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The sequel to The Princess and the Goblin begins with a taste of the sort of disappointment that, in real-life stories, often follows the happily ever after ending. Curdie, the miners son, no longer has the Princess Irene to protect or the goblins and their bizarre creatures to fight against. He doesn’t whistle or sing any more, he no longer spends much time looking at beautiful animals and plants, he is not such a good son to his parents, and he has stopped believing in the magic that he had a brush with in his previous adventure.
He is, to say the least, a big disappointment…until Princess Irenes great great grandmother, the magical lady that lives in the dove tower of the kings house in the mountains, confronts Curdie with his shortcomings. After a few tests of his faithfulness, that mysterious young-old lady gives Curdie a special gift and sends him on a mission.
Curdie, at first, does not know what his mission is aboutonly that he is to go to the capital city, present himself to the king, and find out how he is needed. On his way, Curdie is befriended by a bizarre and ugly creature (formerly a pet of the goblins). He is menaced by dangerous birds, wicked townspeople, and the corrupt and treasonous servants and courtiers in the kings palace. When he finally reaches Irene and her father, he finds out that the king is being drugged and that his courtiers are plotting to overthrow him.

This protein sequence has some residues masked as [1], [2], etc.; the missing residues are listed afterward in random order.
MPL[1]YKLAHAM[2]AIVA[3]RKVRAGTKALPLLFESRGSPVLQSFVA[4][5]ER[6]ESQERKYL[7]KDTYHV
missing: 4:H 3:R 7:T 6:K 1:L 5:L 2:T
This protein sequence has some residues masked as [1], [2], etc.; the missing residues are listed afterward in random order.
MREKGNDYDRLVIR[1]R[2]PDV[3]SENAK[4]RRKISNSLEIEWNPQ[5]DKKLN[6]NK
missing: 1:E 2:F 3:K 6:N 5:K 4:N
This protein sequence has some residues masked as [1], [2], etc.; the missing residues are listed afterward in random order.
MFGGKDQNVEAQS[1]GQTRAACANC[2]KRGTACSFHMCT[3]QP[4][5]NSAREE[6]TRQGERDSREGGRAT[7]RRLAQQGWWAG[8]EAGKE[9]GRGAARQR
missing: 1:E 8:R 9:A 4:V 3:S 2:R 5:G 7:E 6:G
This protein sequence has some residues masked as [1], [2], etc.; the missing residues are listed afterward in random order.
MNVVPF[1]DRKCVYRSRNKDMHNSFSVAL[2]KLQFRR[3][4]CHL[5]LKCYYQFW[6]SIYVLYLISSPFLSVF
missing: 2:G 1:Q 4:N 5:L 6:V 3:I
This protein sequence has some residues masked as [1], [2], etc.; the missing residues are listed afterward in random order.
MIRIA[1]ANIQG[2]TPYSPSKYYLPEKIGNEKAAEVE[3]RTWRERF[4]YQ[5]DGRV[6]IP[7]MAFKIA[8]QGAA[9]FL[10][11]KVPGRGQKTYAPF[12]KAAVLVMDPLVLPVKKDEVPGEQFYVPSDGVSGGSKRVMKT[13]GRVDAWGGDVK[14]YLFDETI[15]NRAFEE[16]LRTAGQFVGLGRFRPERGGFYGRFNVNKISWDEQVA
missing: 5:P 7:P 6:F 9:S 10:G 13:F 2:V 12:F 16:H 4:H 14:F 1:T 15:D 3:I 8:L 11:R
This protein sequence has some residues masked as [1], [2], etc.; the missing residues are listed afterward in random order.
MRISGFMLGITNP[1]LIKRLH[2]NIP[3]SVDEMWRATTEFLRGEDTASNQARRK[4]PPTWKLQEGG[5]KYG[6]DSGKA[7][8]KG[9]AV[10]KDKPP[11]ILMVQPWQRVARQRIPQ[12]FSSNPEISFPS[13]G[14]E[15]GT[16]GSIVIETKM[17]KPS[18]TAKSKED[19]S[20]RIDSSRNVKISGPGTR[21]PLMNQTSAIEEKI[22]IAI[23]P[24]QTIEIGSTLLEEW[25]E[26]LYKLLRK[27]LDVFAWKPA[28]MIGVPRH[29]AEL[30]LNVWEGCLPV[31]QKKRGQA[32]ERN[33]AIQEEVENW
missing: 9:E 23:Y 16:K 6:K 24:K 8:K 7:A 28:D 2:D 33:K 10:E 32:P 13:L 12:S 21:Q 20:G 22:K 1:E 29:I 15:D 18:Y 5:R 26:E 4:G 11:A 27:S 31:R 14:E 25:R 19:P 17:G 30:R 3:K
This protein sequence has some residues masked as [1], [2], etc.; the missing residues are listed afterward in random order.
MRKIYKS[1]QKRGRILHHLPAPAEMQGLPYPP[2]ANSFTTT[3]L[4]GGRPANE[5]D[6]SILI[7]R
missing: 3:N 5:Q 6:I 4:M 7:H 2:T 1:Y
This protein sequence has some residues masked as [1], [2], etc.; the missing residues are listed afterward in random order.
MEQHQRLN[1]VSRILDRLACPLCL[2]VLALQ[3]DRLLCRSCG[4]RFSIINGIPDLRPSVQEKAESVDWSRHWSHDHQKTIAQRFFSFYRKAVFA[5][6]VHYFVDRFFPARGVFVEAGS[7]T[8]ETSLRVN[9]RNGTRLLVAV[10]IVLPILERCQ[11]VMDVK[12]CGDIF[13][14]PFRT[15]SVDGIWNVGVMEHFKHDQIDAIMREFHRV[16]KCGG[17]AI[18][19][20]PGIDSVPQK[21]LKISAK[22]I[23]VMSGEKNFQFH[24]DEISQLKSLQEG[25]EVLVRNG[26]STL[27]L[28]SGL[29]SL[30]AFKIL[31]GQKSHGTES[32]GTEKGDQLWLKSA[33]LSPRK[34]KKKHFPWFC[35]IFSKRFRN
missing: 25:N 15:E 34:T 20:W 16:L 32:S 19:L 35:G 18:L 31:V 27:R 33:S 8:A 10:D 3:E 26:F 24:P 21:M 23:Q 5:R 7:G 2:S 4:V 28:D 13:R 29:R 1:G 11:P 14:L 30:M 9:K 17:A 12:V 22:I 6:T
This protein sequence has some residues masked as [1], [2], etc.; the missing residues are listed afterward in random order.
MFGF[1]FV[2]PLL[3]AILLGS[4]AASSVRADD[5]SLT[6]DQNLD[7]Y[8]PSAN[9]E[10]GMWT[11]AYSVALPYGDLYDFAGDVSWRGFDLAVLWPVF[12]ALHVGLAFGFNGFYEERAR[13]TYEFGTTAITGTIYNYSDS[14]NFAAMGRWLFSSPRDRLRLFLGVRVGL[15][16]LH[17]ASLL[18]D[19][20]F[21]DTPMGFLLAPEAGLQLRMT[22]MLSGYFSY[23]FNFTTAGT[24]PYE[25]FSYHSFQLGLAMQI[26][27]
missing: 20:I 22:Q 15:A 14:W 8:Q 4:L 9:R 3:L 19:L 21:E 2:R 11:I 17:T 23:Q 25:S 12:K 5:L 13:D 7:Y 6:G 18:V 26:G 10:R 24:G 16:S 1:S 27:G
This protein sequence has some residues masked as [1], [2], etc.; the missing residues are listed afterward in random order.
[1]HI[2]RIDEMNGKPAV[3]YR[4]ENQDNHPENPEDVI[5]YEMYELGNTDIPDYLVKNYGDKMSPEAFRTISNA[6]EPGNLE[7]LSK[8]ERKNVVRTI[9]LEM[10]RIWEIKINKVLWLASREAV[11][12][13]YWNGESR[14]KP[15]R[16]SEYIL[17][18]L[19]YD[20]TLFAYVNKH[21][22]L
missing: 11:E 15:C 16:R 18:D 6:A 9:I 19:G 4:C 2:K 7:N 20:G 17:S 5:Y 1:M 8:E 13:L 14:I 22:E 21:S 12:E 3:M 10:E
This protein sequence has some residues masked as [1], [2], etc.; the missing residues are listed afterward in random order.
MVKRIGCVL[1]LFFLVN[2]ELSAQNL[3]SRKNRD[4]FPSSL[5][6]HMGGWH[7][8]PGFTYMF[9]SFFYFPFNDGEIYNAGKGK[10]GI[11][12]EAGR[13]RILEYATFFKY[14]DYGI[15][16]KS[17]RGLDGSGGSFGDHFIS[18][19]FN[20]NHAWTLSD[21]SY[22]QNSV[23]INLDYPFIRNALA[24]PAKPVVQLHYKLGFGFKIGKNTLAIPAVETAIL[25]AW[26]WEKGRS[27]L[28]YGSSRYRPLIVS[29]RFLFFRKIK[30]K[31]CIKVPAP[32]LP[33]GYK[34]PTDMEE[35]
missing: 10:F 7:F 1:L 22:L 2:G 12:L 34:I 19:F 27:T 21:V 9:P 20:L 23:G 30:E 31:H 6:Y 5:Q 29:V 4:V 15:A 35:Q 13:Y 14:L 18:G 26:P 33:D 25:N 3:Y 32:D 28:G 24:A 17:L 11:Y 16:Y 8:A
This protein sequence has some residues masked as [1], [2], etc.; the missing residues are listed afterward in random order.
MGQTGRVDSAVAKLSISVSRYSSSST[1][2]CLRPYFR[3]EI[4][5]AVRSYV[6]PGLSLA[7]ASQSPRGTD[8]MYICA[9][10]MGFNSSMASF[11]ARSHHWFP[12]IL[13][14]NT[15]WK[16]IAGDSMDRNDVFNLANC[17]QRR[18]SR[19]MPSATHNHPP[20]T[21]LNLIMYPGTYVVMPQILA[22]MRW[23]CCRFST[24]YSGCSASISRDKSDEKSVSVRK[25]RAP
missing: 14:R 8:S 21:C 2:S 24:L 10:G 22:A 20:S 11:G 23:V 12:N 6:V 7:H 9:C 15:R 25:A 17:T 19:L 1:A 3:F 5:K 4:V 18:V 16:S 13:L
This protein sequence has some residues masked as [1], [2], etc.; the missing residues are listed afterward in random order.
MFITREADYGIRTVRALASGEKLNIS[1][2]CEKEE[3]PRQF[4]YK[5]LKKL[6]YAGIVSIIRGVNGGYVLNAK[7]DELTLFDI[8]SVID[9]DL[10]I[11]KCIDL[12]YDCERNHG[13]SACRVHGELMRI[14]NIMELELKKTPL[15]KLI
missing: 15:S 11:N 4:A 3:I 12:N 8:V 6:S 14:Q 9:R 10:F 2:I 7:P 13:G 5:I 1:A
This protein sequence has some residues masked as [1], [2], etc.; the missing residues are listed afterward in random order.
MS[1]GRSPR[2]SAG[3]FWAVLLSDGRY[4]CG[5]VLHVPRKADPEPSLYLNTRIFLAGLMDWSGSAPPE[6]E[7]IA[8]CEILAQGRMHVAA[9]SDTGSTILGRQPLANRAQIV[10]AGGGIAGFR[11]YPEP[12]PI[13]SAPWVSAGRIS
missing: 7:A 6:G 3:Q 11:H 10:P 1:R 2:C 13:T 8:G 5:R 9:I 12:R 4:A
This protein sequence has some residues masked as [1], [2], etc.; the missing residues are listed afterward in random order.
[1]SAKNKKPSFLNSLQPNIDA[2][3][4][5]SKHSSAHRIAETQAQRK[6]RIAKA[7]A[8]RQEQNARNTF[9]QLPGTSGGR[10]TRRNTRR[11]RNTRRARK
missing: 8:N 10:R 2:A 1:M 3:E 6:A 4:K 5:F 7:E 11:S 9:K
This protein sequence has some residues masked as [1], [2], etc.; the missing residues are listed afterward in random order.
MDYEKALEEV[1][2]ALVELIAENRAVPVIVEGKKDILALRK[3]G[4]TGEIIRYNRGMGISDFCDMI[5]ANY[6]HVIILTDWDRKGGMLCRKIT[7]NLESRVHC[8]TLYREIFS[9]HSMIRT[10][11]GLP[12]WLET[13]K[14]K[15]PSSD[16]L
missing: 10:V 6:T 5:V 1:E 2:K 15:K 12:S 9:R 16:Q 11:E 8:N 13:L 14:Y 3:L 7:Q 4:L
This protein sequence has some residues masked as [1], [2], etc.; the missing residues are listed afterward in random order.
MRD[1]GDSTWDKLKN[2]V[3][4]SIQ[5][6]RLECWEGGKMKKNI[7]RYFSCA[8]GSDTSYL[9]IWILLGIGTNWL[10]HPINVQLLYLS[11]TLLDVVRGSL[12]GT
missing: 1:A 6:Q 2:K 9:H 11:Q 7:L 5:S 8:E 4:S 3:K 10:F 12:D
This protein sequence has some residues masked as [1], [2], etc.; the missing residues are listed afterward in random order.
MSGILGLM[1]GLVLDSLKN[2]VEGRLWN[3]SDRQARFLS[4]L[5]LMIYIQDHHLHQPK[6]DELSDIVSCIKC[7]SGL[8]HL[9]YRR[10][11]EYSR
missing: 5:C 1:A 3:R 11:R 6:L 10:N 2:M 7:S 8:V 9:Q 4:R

With very few people to count on, Curdie must rely mostly on his wits, his courage, his boundless energy, some ugly friends, and his mattock (which is like a pickaxe combined with a hammer). Of course, the brave and thoughtful young princess is also a great help. But before the danger is over, a very small group of people will have to fight against a huge army…
MacDonald had a background as a minister, so it should come as no surprise that his fairy tales are influenced by religious ideas. There is, indeed, a touch of moralizing in this taleor at least, the virtuous hero and heroine are strongly contrasted with the villainous people of the capital cityyet at the same time, it is a very quirky and unorthodox kind of moralizing, which even casts a moralistic preacher as a villain!
There are also passages that strongly tempt one to adopt an allegorical interpretationfor example, this character stands for God, and that scene represents the conversion experience, etc. Yet if it is an allegory, it isnt a very straightforward one & eventually you are forced to conclude that the characters stand for nothing but themselves.
It is, after all, a very inventive fairy tale. Through haunting and captivating images and scenes, it explores the concepts of loyalty, courage, honesty, discretion, and accepting people who are different from you. It views people as either getting better or growing worse, and it warns against judging them based on how they are right now. It is populated by marvelous creatures and also very recognizable human charactersmany of them despicable. It recognizes the good that a rare, grace-filled person can do…and the tendency in the average, not-very-good person to turn all that good into badness again. Very few fairy tales have endings like this book, which goes beyond the happily ever after to what, alas, could be realistically expected to happen AFTER ever after.
Every fantasy writer builds his or her world on some philosophical foundation or other. I think MacDonald demonstrates that a fantasy can be built on a Christian worldview without being about Christianity in any way. Nothing else. So I recommend reading this bookand pinching yourself every time you find your mind asking, What religious doctrine does this represent? Remember: its a fairy tale!